As of late, opting to live in smaller houses and spaces is a choice that is becoming more popular. Currently in America is the ‘Tiny House Movement’ which is promoting living in an area of approximately 10-40sqm as opposed to the average 200sqm.
Project R1 is a 28sqm studio and there is more than enough space for one person and a cat. Rather than investing in bulk storage solutions, how about cutting down on material possessions to fit the size of your space? A small space by no means limits you to what you can do in terms of furnishing and it is possible to keep your space looking large and open. Continue reading to see a few simple ideas to save space in your home. (R1 is actually furnished with almost 100% IKEA products and that is the only reason IKEA products have been displayed in picture below).
The current layout at R1 is the ‘single bed layout’. The studio has two inbuilt wardrobes between which a double bed could fit and a euro-laundry at the end of the kitchenette.
When you have a small space, try to find multiple uses for one piece of furniture. In the single bed layout, the bookshelf is used as a bookshelf (!), bed head, privacy partition and bedside table. Finding adaptable furniture is also a good idea, depending on what you like and dislike such as the sofa bed and fold down table. Partitions are good for dividing spaces or using it as a screen to hide things that don’t have homes (eg. yoga mats, suitcases or clothes horses). If you love bunkbeds but have no one to share one with, why not try a loft bed under which you can fit a couch, desk or whatever you fancy. And if you’re really short on space, instead of getting a couch, opt for beanbags or milk crates (with seat cushions).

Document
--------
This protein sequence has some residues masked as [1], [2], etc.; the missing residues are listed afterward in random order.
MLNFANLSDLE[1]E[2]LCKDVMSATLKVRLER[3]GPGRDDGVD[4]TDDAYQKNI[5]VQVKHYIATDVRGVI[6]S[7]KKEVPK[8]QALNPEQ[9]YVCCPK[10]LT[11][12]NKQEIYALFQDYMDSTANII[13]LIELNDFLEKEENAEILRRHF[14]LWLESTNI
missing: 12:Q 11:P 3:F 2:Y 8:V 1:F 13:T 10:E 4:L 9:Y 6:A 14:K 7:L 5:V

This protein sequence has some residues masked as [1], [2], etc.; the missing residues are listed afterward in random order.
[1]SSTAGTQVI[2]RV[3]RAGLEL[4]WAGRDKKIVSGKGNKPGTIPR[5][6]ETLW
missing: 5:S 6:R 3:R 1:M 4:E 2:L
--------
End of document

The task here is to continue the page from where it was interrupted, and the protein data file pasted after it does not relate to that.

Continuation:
Fun facts –
According to shrinkthatfootprint.com (from 2009), the average Japanese house is around 90sqm. Japanese apartments are well known for their tiny footprints (real feet and also in terms of square meterage). Australia on the other hand is in the lead for large houses with an average size of 214sqm. Sure, there are probably a lot of factors unaccounted for such as number of bedrooms, bathrooms, houses vs. apartments, family size etc. but this gives us a very basic idea of the scope of sizes. Since land size and characteristic housing typologies are important in comparisons, let’s have a look at areas per capita instead. Japan’s area per capita is 35sqm, America is 77sqm and Australia is again in the lead with 90sqm.
Perhaps Japanese apartments are just too space efficient, whilst Australian homes are a little excessive.
If you really want to get into creating multiple spaces within one very small space, check out this video of an architect in Hong Kong who created sliding walls to each room in his tiny apartment. Personally, if this was my place, I’d be too lazy to ever pull out my bedroom but it’s a very creative and interesting take on small apartment designs.